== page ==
Today violence is everywhere. It i s always seen on our television programs, we hear about it on the radio and teens are participating in it on a regular basis via video games. Many parents today are trying to blame the change in our media system. Teenagers of our generation are confronted with so much violence in their everyday lives whether it’s inside the home, or not. Unlike in the 1940’s many hardworking parents find it difficult to control everything their children see on the streets, or watch on television.
Modern day parents are often so consumed with maintaining a ousehold that they don ‘t have the time and energy it takes to oversee what their children are exposed too. Being a parent today is much more difficult than it was a generation ago. In the 1940’s and 1950’s raising children and teens was much simpler. TV images of that era showed that parenting involved simply teaching their teens to clean their rooms or do their homework. These days being a parent is much more demanding, parents have to shield and secure their children from schoolwork distractions, from sexual elements on the Internet and cable TV, and from dangers on he street.
These days many kids have music systems, computers, televisions and cell phones in their rooms. They spend extended periods of time talking and texting with their friends. And there are even more distractions outside the home. Unlike the 1940’s teens no longer hang out on the corner or in the front yard where Dad and Mom can yell at them to come inside as the evening winds down. Instead they hang out at the mall, in movies theatres, at fast-food restaurants, or at clubs. A Teenager, everyone has been one, is one, or will be one. We are adventurous and illy; they try to be as grown up as possible, yet it never seems to work.
Through out each decade, the teenager seemed to evolve into the teens we see today. The violence shown on television has a surprisingly negative effect. Television violence causes children and teenagers to become less caring, to lose their inhibitions, to become less sensitive, and also may cause violent and aggressive behavior. In a study on the connection between violence and television done with 1 ,565 teenage boys over a six-year period in London, William Belson, a British sychologist, found that every time a child saw someone being shot or killed on television they became less caring towards other people.
William Belson also discovered that every time a child viewed this violence on television, they lost a fragment of their inhibitions towards others. In addition to William Belson’s study, studies done by many scientists and doctors show that seeing violence on television causes viewers to become less sensitive to the pain of others. In addition, television violence causes aggressive behaviour in children. Many people believe that children ho watch violent television programs display more aggressive behaviour than that reports, violence on television can lead to aggressive behaviour in children.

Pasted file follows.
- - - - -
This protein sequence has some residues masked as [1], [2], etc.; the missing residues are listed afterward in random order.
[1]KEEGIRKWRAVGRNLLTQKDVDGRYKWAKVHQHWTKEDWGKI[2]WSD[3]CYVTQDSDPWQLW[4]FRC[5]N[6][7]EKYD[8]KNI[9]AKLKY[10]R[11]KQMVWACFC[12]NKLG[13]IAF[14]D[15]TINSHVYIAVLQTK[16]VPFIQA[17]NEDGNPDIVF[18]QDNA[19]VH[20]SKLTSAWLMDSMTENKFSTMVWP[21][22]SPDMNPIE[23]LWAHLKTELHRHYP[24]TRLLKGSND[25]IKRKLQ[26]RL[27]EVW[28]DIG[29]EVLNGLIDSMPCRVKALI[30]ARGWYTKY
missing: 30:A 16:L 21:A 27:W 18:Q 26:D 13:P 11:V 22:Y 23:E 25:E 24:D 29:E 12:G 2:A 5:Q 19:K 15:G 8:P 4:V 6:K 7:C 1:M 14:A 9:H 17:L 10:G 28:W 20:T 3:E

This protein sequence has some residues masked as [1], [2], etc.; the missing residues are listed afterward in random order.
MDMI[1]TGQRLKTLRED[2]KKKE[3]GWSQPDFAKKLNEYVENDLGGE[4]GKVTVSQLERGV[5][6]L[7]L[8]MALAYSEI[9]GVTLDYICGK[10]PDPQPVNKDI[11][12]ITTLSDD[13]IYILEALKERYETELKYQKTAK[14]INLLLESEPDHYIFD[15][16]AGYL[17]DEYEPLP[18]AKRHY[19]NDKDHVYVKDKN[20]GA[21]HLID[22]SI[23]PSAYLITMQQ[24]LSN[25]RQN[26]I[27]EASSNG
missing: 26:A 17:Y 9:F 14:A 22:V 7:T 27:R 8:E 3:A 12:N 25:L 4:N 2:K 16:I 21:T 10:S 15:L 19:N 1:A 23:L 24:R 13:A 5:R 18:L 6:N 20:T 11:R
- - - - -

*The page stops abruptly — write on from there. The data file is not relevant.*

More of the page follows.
Also, when television was introduced into a community of children for the first time, researchers observed a rise in the level of physical and verbal aggression among these children. The more television violence viewed by a child, the more aggressive the child is. Television violence is also a cause of both violent and aggressive behaviour in teenage boys. According to the evidence in a study done by Turner, Hesse, and Peterson-Lewis, it was concluded that watching television violence had a long-term increase in aggression in boys.
In addition to this study, Dr. William A. Belson evaluated fifteen hundred boys, aged thirteen to sixteen years, and he determined that boys with heavy television exposure are more likely to commit violent acts than other boys . In Belson’s study, he discovered that the effect of each violent act on television was collective, and over time, Belson discovered that the boys engaged in many aggressive acts, including painting graffiti, breaking windows, ggressive play, swearing, and threatening other boys with violence.
Furthermore, violence shown on television may cause violent behaviour in both children and teenagers. Children and teens from the 1940’s 1950’s we’re not exposed to such violence since televisions we’re commercially available in the 1930’s and we’re not common in every household till around the 1970’s. Even without the media teen violence is a serious and rapidly growing problem in schools today. The problem is teenagers are getting more and more violent. Many of them resort to violence as a ay to deal with anger and stress.
Most of teenage violence starts with anybody in general who thinks they can beat up on people and act all tough and push everyone around. A source of this violence is the outcasts or nerds that the bullies pick on because theyre different, but the worst type of violence is racism. This violence may be coming from how they were raised because of their parents, due to their racism, or abuse. To put it simply something needs to be done to eliminate and reduce this violence and return a safe environment in schools.